The building at the southeast corner of Prairie Avenue and Lee Street is easily overlooked today, but in its time it was state of the art. It is the 1957 First National Bank of Des Plaines building.
Recently sold to the Greek-American Restaurant Association of America, the building stands poised to again play an important role in the community. It will soon house Plato Academy, a small private school that is currently located in Morton Grove.
The bank, founded in 1913 and housed since 1937 in the former Des Plaines State Bank building, was bursting at the seams. As Des Plaines experienced dramatic growth and many new subdivisions were created, demand likewise rose for banking services. In particular, First National found a need for more auto facilities, both parking and the new innovation of drive through banking.
First National acquired the house of Dr. A.M. Purves, one of the bank's officers, next to the smaller First Federal Bank, and in January, 1956 announced plans for a spacious and thoroughly modern two story bank, its third building, with almost double the square footage of the old bank.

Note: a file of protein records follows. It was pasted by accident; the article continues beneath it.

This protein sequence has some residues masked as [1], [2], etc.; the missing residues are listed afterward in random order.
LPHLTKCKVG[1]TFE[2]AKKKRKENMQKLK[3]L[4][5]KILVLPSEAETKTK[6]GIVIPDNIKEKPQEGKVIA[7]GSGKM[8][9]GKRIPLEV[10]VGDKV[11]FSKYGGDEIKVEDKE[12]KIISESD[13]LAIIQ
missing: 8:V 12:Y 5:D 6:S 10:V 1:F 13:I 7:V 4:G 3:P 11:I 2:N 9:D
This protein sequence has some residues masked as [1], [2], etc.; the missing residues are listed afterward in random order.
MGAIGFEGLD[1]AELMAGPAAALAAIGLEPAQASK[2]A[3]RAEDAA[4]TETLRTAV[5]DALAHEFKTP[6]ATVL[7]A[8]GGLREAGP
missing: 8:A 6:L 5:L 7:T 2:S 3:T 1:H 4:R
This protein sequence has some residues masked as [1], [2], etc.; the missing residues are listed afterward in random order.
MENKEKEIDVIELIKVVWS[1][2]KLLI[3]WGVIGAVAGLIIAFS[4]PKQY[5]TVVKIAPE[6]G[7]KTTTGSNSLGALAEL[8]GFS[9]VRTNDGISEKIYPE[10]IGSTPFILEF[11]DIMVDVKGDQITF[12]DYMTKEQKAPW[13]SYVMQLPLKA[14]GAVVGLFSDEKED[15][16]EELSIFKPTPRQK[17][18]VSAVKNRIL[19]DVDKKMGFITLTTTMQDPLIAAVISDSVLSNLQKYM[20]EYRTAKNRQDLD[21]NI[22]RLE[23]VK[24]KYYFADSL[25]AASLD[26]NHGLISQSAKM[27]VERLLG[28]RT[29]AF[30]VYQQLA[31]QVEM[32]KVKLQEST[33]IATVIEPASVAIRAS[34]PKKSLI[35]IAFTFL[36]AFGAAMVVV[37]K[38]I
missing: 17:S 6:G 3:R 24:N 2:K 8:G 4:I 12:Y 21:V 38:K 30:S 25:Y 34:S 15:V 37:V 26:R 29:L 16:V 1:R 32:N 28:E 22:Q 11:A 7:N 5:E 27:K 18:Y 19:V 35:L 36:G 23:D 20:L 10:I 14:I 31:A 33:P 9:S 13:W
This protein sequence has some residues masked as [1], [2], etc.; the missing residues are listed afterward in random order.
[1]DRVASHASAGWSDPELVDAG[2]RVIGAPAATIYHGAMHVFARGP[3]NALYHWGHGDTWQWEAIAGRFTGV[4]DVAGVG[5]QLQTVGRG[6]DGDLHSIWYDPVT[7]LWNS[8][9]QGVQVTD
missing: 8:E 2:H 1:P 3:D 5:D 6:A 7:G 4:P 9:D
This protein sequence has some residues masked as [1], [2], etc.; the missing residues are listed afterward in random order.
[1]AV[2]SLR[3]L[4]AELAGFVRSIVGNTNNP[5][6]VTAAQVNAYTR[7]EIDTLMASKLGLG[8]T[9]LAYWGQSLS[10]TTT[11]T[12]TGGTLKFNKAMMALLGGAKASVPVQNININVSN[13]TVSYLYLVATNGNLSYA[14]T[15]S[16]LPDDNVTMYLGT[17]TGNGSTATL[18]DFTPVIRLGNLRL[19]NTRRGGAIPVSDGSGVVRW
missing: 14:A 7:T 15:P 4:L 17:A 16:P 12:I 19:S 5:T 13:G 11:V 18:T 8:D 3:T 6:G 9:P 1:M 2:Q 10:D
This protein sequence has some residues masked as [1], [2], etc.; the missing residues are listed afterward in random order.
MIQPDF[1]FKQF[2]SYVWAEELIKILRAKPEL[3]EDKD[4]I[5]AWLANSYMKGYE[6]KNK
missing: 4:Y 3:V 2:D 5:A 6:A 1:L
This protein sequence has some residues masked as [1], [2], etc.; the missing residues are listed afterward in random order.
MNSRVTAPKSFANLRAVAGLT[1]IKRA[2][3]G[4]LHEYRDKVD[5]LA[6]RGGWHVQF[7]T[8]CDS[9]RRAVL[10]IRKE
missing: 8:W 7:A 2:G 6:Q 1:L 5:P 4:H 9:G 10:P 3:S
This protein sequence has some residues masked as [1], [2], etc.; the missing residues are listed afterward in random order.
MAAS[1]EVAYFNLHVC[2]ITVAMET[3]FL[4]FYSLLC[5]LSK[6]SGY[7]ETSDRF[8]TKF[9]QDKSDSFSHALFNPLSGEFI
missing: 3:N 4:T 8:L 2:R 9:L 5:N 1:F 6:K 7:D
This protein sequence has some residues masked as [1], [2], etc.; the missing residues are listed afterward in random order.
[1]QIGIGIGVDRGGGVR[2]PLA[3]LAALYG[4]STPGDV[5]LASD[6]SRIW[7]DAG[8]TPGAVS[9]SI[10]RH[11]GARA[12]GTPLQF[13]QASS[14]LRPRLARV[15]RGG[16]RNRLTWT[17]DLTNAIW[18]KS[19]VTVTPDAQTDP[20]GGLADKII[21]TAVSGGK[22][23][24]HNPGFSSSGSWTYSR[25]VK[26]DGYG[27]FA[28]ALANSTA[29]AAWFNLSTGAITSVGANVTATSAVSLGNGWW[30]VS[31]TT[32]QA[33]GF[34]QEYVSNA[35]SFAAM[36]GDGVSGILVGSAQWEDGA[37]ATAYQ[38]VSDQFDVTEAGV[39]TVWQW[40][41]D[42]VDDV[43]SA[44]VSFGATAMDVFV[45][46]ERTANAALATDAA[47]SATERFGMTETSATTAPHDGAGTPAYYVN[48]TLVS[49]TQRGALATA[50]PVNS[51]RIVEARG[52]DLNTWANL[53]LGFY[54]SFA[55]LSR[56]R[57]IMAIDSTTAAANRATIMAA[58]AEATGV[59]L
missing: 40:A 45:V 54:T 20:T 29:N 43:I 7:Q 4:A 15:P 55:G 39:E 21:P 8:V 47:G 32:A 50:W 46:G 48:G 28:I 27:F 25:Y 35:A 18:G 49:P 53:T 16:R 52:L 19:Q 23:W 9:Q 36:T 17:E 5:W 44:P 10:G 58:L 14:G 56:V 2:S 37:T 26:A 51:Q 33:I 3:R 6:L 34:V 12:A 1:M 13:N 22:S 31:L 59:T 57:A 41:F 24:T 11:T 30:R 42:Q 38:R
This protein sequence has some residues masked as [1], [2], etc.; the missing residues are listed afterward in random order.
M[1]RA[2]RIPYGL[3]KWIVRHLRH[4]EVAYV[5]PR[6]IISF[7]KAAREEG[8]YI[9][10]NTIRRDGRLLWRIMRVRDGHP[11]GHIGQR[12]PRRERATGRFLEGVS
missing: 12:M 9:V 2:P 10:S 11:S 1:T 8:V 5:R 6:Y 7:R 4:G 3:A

Local architect Charles Edward Stade, better known for designing dozens of churches nationwide (including Immanuel Lutheran Church, Christ Church, and Saint Mary's Church in Des Plaines) designed a "conservatively modern" building incorporating all the latest modern conveniences in banking to draw in the newest residents of suburbia.
It would be spacious, yet low-maintenance.
In addition to complete air conditioning, two drive up windows, and a walk up window, First National would also include a safety deposit vault in the basement, so that patrons could access it outside normal building hours. It would be fluorescent lighted, carpeted, and soundproofed. Architecturally, it drew from Prairie School influences with its wide eaves, flat planes, exposed brick and limestone as well as the modern style, with ribbon windows, a glassy foyer, and Walnut formica.
The new building evidently served First National well. Within a few years, it expanded to the second floor, and continually upgraded its facilities. A new, larger auto bank was opened across Lee Street. First National remained in the building for 20 years, until the new First National Bank was built across the street in 1977.
First National was a prime supporter of the ambitious and mostly unsuccessful downtown revitalization efforts of the 1960s and 1970s, and so became an anchor tenant in the Superblock project, including the Des Plaines Mall. At one point during planning, the building was offered for use as a new City Hall.
Today, the building, used mostly for offices, hardly looks dated. Visually, it has a lot in common with the much newer Des Plaines Public Library. New owners have invested in the building, with a new parking lot, roof, improved landscaping, and interior renovations.